Abu Dhabi, UAEMonday 23 September 2019

Abu Dhabi’s growing waste problem

A lack of social awareness, poor data collection, inadequate recycling and a population which is expected to double over the next 25 years are all contributing to the capital’s growing waste problem.

ABU DHABI // A lack of social awareness, poor data collection, inadequate recycling and a population which is expected to double over the next 25 years are all contributing to the capital’s growing waste problem.

In its second update to the Waste Master Plan 2040 on Wednesday Abu Dhabi’s waste management company, Tadweer, highlighted the challenges faced and what needed to be done to improve the situation.

Eamon Timoney, a consultant working on the master plan, said the waste collection system in Abu Dhabi was one of the best in the world, so good in fact that it might be contributing to the problem of social awareness.

“It’s amazing one of the first things you notice when you walk around the city, just how immaculately clean it is – not only that but also the countryside,” he said.

“In a way though, the success of the collection system, and the cleanliness of the streets would give an impression to the general public that waste was not an issue,” he said.

One of the social aspects that was presented at the workshop in Bab Al Bahar Abu Dhabi was a failure to raise enough awareness on recycling due to the transient nature of the UAE’s population, which was 80 per cent expatriate.

“That expat population has a very high turnover rate, normally in a two-year cycle, so it is extremely difficult for the public awareness team to reach out continuously to that transient population,” Mr Timoney said.

Tadweer intended to redirect 85 per cent of Abu Dhabi’s landfill-bound waste to management facilities to either be recycled or turned into energy.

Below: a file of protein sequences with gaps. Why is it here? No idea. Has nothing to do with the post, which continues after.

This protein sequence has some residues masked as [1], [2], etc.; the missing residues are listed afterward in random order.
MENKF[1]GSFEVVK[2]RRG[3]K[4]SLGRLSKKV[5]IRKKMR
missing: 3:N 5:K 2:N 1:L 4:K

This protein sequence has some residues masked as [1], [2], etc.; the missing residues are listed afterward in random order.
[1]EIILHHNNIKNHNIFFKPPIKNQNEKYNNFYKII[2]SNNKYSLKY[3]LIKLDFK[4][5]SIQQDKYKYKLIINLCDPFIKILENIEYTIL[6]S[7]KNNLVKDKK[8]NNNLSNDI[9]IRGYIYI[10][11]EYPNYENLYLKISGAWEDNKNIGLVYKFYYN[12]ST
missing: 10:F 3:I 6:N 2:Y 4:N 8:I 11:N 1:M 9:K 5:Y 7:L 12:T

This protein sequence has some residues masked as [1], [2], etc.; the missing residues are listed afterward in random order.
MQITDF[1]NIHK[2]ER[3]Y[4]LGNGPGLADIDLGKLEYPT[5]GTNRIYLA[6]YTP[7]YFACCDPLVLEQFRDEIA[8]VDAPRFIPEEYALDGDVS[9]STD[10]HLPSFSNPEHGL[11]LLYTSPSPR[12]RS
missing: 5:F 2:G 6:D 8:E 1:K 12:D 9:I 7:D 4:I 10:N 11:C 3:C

Landfills are the capital’s main method of waste disposal and sites such as Al Dhafra in Abu Dhabi receive approximately 2,000 lorries worth of trash every day.

That number, however, was expected to rise. Historically, a higher gross domestic product has been linked with more waste, and with GDP in Abu Dhabi expected to double the capital must begin to utilise the waste as a resource.

“That is why we need action today, not tomorrow, next week, or next month – today,” said general manager of Tadweer, Eissa Al Qubaisi.

He said working with various organisations, including the Environment Agency Abu Dhabi, Tadweer would tailor the master plan to tackle several aspects of waste management, including legislation, technical and social aspects.

According to Tadweer, a more troubling concern was the need for improved data collection.

Mr Timoney said there was a grey area in terms of legislation that allowed the commercial sector to go through loopholes. Furthermore, the lack of stringent enforcement allowed for a significant portion of waste to be dumped illegally without being reported.

Working on improving the data collection processes, Mr Timoney said that implementing a proper monitoring and evaluation system could be a shock. “I have no doubt when more robust reporting systems are put in place you are going to see a jump in waste numbers immediately,” he said. “Even some of [the current] reported waste is by estimation.”

Setting benchmarks for change was difficult, however. Both Mr Timoney and the various parties involved said that by highlighting the challenges over the next two decades, the master plan could better address solutions.

nalwasmi@thenational.ae

Updated: November 18, 2015 04:00 AM

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